Principal Investment Consultant, Dynamic Planner
Sustainability: what is the role of the financial markets?
How are we able to satisfy the needs of the present without compromising the ability of future generations to meet their own needs?
Financial institutions such as banks, insurance companies and asset managers play a pivotal role alongside national governments and regulations, if we are to be successful in sustainably combining often-competing interests. These challenges can be collectively described as the three ‘P's’ – standing for ‘people: planet: profit’.
This is because the fundamental role of financial markets is to efficiently channel resources to the most financially viable companies, not just in the present, but even more critically, in the future. In a perfectly efficient market, those companies which are considered good or taking steps to improve their sustainability are rewarded by access to financial markets to fund their development at a lower cost compared to those that are not.
Global commitments to respond to the threat of climate change as outlined in the Paris Agreement of 2015 have placed the asset management industry at the forefront of delivering the improvements in corporate citizenship needed if we are to stand any chance in meeting them.
For asset managers, this process involves the careful assessment of environmental, social and governance (ESG) risk factors when making investment decisions about which stocks or bonds to buy/sell. ESG risk factors matter because they can have significant impacts on a company’s competitive position and its long-term financial performance as well as delivering positive outcomes for the environment and society. Many of these risks have yet to be fully understood and priced into the value of assets by the financial markets, thereby presenting both significant challenges as well as opportunities for investors.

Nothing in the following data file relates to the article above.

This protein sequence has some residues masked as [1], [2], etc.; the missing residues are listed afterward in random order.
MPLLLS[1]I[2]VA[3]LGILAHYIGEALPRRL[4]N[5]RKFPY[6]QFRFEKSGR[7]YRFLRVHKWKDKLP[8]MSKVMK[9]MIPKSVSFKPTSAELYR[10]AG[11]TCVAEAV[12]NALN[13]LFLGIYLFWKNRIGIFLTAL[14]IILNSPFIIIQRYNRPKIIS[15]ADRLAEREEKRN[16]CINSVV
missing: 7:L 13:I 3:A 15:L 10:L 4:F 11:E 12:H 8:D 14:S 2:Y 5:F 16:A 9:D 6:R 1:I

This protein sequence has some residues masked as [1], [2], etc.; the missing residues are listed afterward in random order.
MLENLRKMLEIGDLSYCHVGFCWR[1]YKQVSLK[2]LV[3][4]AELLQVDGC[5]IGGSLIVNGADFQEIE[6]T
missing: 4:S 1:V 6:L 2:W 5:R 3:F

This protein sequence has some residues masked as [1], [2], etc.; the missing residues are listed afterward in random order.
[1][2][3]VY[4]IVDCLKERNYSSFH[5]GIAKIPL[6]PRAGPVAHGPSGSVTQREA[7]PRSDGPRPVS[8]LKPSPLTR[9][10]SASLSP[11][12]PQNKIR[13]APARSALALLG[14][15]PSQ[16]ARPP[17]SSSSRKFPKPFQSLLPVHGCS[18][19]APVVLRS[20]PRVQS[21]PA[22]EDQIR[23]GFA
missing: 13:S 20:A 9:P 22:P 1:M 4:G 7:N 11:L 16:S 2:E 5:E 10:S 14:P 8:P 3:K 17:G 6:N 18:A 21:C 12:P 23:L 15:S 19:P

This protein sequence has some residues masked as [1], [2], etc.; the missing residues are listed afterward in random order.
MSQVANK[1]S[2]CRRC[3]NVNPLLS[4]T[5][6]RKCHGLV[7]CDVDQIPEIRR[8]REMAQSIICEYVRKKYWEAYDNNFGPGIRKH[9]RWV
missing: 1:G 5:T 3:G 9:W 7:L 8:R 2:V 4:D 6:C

Measuring ESG risk
A very wide variety of ESG risk measures can be used to assess the performance of a company and are calculated by many different independent research providers. Given the inherent complexity of this process, considerable care needs to be taken since there is no defined set of agreed measures or research methodologies, hence research opinions will inevitably differ. There is also a significant amount of ESG data that is self-reported by the companies themselves, which can lead to meaningful gaps in data availability, as well as issues around their consistency and reliability.
Whilst fossil fuel-related issues are one of the most common environmental considerations, other risk measures here can include usage levels of water and renewable energy as well as the existence of a specific environmental policy. Equally social and governance considerations are closely scrutinized.
Once the appropriate ESG risk factors have been identified for a specific company, investors need to determine how best to measure them in relative terms against their peers across the same or similar industry sectors.
Science based measures and targets should aim to be comparable over time to enable users of these disclosures to understand the firm’s direction of travel and ambition. Some sectors, such as energy, are prone to low overall ESG scores, while others such as technology, may have higher overall scores due to the nature of the underlying business models.
Different cultural biases and levels of transparency can also present significant barriers, often depending upon where the company is located.
The above can be found in Dynamic Planner’s “Sustainable Investing Discussion Guide”, along with numerous other articles and information. This can be accessed at: https://www.dynamicplanner.com/sustainable-investing-guide/